]. This finding is further supported by McDonough and Doucette’s five-stage collaborative working relationships model, which is a framework that helps pharmacists develop working relationships with physicians through a series of stages [48
]. In this model, the pre-relationship stage (stage 0) starts with professional awareness, after which pharmacists progress to professional recognition (stage 1). Stage 2 is exploration and trial, stage 3 is the expansion of professional relationships, and stage 4 is commitment to the collaboration. Since this model is composed of communication opportunities, sufficient time to take a step-wise approach, and the establishment of clearly defined roles and shared responsibilities, it can be applied practically to reduce costs.
Nevertheless, the findings of this study should be interpreted cautiously due to limitations. When the economic components of the studies were reviewed, few articles met the ideal requirements of the cost analysis presented in Zermansky and Silcock [49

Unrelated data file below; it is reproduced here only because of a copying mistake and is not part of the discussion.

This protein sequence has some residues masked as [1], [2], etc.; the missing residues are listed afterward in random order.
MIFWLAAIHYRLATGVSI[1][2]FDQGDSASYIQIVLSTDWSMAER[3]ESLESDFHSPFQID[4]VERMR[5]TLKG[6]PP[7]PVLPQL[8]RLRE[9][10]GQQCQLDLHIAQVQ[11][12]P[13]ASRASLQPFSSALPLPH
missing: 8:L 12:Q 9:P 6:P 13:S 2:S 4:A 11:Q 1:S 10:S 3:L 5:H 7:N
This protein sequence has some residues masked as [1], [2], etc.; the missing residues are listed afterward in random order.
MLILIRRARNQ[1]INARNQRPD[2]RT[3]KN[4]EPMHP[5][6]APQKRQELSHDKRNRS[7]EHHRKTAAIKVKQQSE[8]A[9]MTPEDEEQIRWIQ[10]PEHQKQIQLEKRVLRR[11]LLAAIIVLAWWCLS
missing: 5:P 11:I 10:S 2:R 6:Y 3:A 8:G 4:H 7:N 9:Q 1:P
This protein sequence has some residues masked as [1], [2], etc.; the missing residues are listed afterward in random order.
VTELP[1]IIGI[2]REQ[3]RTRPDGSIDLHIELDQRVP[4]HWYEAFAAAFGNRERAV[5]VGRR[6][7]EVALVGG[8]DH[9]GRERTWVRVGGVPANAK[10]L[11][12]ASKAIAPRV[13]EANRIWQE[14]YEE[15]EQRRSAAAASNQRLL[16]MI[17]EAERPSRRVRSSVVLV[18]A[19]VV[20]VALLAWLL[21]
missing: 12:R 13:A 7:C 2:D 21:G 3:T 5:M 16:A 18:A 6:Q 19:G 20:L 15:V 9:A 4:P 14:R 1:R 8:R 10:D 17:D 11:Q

]: a cost-benefit or cost-utility analysis over a period of at least one year from a societal perspective. With respect to the economic components, only a few studies met the ideal type of economic evaluation, namely a cost-benefit or a cost-utility analysis. Cost-benefit analyses place monetary values on both inputs (costs) and outcomes, thereby allowing a comparison of interventions across the entire economy. Unlike alternative economic evaluation models, this analytic method can indicate the desirability of an intervention independent of a comparison to alternatives. Cost-utility analyses use a non-financial common metric that allows comparisons across the health sector, such as QALY, and thus can compare different drugs or technologies. Instead, most studies presented cost savings by comparing the costs incurred with those saved, which might inadequately show the quality of patient care or fail to highlight better resource use by pharmacists. With respect to the timeline of the intervention, the durations of six studies in this review were shorter than the one year requirement suggested by Zermansky and Silcock [49
], and therefore may have underestimated the economic outcomes.